If you want to eat like a local, order your cheesesteak “Whiz wit” (with Cheez Whiz and fried onions).
Have a barbecue feast at Fette Sau.
Located in the hip Fishtown neighbourhood, Fette Sau (German for “fat pig”) is a lively barbecue joint with indoor and outdoor communal seating.
The place specialises in smoked meat, from brisket and pulled pork to chicken and ribs, but the restaurant’s side dishes are just as tasty. The mac and cheese and mashed sweet potatoes are especially delicious.
Since you order meat by the pound, it’s typically more cost-effective to split a platter with some friends.
The tacos at South Philly Barbacoa have been featured on Netflix’s “Chef’s Table.”
Featured on the Netflix series “Chef’s Table,” South Philly Barbacoa is known for its tacos (including tortillas filled with the eponymous marinated lamb dish) and activist owners, who regularly advocate for undocumented workers.
As with traditional barbacoa restaurants in Mexico, this South Philly business is only open three days a week (Saturday, Sunday, and Monday).
For a hearty brunch, stop by Sabrina’s.
With three locations in the city and two in the suburbs, Sabrina’s Cafe is a brunch mainstay.
The generous omelets and quirky breakfast specials (including meals inspired by unusual tourist attractions) are a highlight, and so are signature dishes like panko-encrusted tater tots and stuffed challah French toast.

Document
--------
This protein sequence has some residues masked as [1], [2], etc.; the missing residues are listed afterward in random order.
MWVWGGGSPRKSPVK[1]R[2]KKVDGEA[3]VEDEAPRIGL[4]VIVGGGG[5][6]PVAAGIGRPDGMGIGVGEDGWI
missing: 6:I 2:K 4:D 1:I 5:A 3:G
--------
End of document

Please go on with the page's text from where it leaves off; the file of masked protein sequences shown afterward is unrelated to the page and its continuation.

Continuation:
Sate Kampar is a popular spot for Malaysian food.
For a taste of Malaysia, check out Sate Kampar.
This restaurant serves its namesake, sate (marinated meat skewers), as well as other specialties like nasi ulam (rice salad with shredded fish and toasted coconut) and rendang daging (braised beef with spices and coconut cream).
At Double Knot, you can grab coffee during the day and enjoy sushi at night.
At night, the restaurant opens up its underground izakaya, or Japanese bar, where you can order sushi, sashimi, and robatayaki (foods grilled over hot charcoal).
Head to Khyber Pass Pub for Southern eats.
If you want some food that tastes truly home-cooked, Khyber Pass Pub is a great choice.
Po-boys, hickory-smoked barbecue platters, and fried green tomatoes are on the dinner menu, but the restaurant’s Cajun brunch fare is equally enticing.